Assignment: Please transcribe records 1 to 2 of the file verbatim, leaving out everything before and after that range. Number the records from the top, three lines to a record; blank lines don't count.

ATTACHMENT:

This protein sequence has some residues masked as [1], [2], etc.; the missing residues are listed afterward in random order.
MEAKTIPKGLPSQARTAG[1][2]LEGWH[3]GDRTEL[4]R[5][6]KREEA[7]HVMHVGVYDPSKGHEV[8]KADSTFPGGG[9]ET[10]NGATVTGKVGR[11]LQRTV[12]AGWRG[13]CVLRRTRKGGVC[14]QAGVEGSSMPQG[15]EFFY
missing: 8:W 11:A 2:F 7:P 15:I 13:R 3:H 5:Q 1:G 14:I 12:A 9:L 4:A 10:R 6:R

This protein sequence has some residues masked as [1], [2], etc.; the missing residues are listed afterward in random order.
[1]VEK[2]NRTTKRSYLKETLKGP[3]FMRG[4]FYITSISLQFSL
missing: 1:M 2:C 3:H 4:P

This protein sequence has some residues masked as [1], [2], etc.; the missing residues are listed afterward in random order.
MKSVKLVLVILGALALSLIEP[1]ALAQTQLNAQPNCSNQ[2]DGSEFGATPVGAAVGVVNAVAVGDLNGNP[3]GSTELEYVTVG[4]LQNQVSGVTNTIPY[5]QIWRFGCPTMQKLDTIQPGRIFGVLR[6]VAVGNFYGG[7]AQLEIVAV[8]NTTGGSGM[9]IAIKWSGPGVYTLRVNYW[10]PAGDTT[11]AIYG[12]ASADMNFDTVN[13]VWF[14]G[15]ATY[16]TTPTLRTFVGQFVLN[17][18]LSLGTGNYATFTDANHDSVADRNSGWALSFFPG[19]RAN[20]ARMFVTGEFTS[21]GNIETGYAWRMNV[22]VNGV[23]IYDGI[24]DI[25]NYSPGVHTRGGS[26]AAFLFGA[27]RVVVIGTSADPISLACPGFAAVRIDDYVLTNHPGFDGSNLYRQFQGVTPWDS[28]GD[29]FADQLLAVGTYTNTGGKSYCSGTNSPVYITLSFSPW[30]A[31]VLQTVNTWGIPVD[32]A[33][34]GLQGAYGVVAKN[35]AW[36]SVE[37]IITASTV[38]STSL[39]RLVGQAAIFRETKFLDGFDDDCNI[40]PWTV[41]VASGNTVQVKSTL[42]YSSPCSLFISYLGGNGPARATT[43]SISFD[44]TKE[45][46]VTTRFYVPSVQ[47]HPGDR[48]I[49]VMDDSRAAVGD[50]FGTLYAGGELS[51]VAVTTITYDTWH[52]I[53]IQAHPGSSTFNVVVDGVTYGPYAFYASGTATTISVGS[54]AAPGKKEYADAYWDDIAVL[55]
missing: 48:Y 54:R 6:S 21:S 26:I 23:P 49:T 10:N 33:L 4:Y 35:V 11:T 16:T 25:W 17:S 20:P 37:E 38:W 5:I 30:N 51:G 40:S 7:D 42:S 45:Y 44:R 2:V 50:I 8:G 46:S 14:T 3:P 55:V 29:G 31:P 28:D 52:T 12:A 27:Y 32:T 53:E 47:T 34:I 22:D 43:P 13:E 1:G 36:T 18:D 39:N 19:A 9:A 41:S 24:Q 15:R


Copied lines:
This protein sequence has some residues masked as [1], [2], etc.; the missing residues are listed afterward in random order.
MEAKTIPKGLPSQARTAG[1][2]LEGWH[3]GDRTEL[4]R[5][6]KREEA[7]HVMHVGVYDPSKGHEV[8]KADSTFPGGG[9]ET[10]NGATVTGKVGR[11]LQRTV[12]AGWRG[13]CVLRRTRKGGVC[14]QAGVEGSSMPQG[15]EFFY
missing: 8:W 11:A 2:F 7:P 15:I 13:R 3:H 5:Q 1:G 14:I 12:A 9:L 4:A 10:R 6:R

This protein sequence has some residues masked as [1], [2], etc.; the missing residues are listed afterward in random order.
[1]VEK[2]NRTTKRSYLKETLKGP[3]FMRG[4]FYITSISLQFSL
missing: 1:M 2:C 3:H 4:P